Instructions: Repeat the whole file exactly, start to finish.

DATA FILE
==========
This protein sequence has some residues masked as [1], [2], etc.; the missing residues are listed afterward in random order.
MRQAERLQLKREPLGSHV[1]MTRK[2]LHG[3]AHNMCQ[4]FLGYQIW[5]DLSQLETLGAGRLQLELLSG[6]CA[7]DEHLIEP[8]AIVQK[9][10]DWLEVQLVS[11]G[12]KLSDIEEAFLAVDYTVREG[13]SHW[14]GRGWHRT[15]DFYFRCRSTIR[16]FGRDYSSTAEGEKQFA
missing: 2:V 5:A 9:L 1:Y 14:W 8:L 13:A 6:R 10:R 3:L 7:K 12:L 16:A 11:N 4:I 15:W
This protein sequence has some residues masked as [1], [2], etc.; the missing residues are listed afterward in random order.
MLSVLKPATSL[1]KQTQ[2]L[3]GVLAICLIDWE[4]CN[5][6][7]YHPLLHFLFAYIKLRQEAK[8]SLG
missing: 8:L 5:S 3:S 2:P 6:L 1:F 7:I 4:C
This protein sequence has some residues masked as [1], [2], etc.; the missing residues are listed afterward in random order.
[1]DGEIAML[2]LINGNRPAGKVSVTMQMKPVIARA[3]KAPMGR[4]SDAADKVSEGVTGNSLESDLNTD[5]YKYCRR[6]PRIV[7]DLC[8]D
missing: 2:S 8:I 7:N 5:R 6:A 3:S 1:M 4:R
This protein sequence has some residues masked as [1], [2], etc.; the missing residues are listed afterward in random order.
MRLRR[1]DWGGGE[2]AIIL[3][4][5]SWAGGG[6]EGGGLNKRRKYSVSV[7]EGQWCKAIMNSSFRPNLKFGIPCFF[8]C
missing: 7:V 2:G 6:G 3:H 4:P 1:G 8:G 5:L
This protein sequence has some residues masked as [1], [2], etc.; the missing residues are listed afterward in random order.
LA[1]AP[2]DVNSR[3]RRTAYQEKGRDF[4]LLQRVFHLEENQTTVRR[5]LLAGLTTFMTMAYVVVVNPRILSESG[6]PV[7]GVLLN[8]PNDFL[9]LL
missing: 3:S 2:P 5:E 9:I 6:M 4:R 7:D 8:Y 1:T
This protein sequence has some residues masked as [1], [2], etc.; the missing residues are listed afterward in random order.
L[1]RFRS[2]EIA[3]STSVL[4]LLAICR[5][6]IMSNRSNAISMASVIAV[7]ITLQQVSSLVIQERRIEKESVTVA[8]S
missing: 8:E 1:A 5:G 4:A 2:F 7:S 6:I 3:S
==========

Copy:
This protein sequence has some residues masked as [1], [2], etc.; the missing residues are listed afterward in random order.
MRQAERLQLKREPLGSHV[1]MTRK[2]LHG[3]AHNMCQ[4]FLGYQIW[5]DLSQLETLGAGRLQLELLSG[6]CA[7]DEHLIEP[8]AIVQK[9][10]DWLEVQLVS[11]G[12]KLSDIEEAFLAVDYTVREG[13]SHW[14]GRGWHRT[15]DFYFRCRSTIR[16]FGRDYSSTAEGEKQFA
missing: 2:V 5:A 9:L 1:Y 14:W 8:L 13:A 6:R 10:R 3:L 7:K 12:L 16:A 11:N 4:I 15:W
This protein sequence has some residues masked as [1], [2], etc.; the missing residues are listed afterward in random order.
MLSVLKPATSL[1]KQTQ[2]L[3]GVLAICLIDWE[4]CN[5][6][7]YHPLLHFLFAYIKLRQEAK[8]SLG
missing: 8:L 5:S 3:S 2:P 6:L 1:F 7:I 4:C
This protein sequence has some residues masked as [1], [2], etc.; the missing residues are listed afterward in random order.
[1]DGEIAML[2]LINGNRPAGKVSVTMQMKPVIARA[3]KAPMGR[4]SDAADKVSEGVTGNSLESDLNTD[5]YKYCRR[6]PRIV[7]DLC[8]D
missing: 2:S 8:I 7:N 5:R 6:A 3:S 1:M 4:R
This protein sequence has some residues masked as [1], [2], etc.; the missing residues are listed afterward in random order.
MRLRR[1]DWGGGE[2]AIIL[3][4][5]SWAGGG[6]EGGGLNKRRKYSVSV[7]EGQWCKAIMNSSFRPNLKFGIPCFF[8]C
missing: 7:V 2:G 6:G 3:H 4:P 1:G 8:G 5:L
This protein sequence has some residues masked as [1], [2], etc.; the missing residues are listed afterward in random order.
LA[1]AP[2]DVNSR[3]RRTAYQEKGRDF[4]LLQRVFHLEENQTTVRR[5]LLAGLTTFMTMAYVVVVNPRILSESG[6]PV[7]GVLLN[8]PNDFL[9]LL
missing: 3:S 2:P 5:E 9:I 6:M 4:R 7:D 8:Y 1:T
This protein sequence has some residues masked as [1], [2], etc.; the missing residues are listed afterward in random order.
L[1]RFRS[2]EIA[3]STSVL[4]LLAICR[5][6]IMSNRSNAISMASVIAV[7]ITLQQVSSLVIQERRIEKESVTVA[8]S
missing: 8:E 1:A 5:G 4:A 2:F 7:S 6:I 3:S